- MSK arn – Specifies the MSK cluster to consume data from.
- OpenSearch host and index – Specifies the OpenSearch domain URL and where the index should write.
When you have configured the Kafka source, choose the network access type and log publishing options. Public pipelines do not involve PrivateLink and they will not incur a cost associated with PrivateLink. Choose Next and review all configurations. When you are satisfied, choose Create pipeline.
Log in to OpenSearch Dashboards to see your indexes and search the data.
Recommended compute units (OCUs) for the MSK pipeline
Each compute unit has one consumer per topic. Brokers will balance partitions among these consumers for a given topic. However, when the number of partitions is greater than the number of consumers, Amazon MSK will host multiple partitions on every consumer. OpenSearch Ingestion has built-in auto scaling to scale up or down based on CPU usage or number of pending records in the pipeline. For optimal performance, partitions should be distributed across many compute units for parallel processing. If topics have a large number of partitions, for example, more than 96 (maximum OCUs per pipeline), we recommend configuring a pipeline with 1–96 OCUs because it will auto scale as needed. If a topic has a low number of partitions, for example, less than 96, then keep the maximum compute unit to same as the number of partitions. When pipeline has more than one topic, user can pick a topic with highest number of partitions as a reference to configure maximum computes units. By adding another pipeline with a new set of OCUs to the same topic and consumer group, you can scale the throughput almost linearly.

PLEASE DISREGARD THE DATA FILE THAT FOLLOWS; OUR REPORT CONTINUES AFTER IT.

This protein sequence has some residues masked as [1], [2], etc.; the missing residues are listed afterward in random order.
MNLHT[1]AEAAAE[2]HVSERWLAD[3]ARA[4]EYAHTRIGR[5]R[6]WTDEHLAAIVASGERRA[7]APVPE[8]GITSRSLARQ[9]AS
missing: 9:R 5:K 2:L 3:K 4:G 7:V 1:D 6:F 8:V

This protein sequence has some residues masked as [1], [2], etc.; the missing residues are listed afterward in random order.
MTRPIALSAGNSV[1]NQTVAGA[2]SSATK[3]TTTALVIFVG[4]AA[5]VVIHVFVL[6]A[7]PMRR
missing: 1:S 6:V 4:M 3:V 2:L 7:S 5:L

To avoid future charges, clean up any unused resources from your AWS account.
In this post, you saw how to use Amazon MSK as a source for OpenSearch Ingestion. This not only addresses the ease of data consumption from Amazon MSK, but it also relieves you of the burden of self-managing and manually scaling consumers for varying and unpredictable high-speed, streaming operational analytics data. Please refer to the ‘sources’ list under ‘supported plugins’ section for exhaustive list of sources from which you can ingest data.
About the authors
Muthu Pitchaimani is a Search Specialist with Amazon OpenSearch Service. He builds large-scale search applications and solutions. Muthu is interested in the topics of networking and security, and is based out of Austin, Texas.
Arjun Nambiar is a Product Manager with Amazon OpenSearch Service. He focusses on ingestion technologies that enable ingesting data from a wide variety of sources into Amazon OpenSearch Service at scale. Arjun is interested in large scale distributed systems and cloud-native technologies and is based out of Seattle, Washington.
Raj Sharma is a Sr. SDM with Amazon OpenSearch Service. He builds large-scale distributed applications and solutions. Raj is interested in the topics of Analytics, databases, networking and security, and is based out of Palo Alto, California.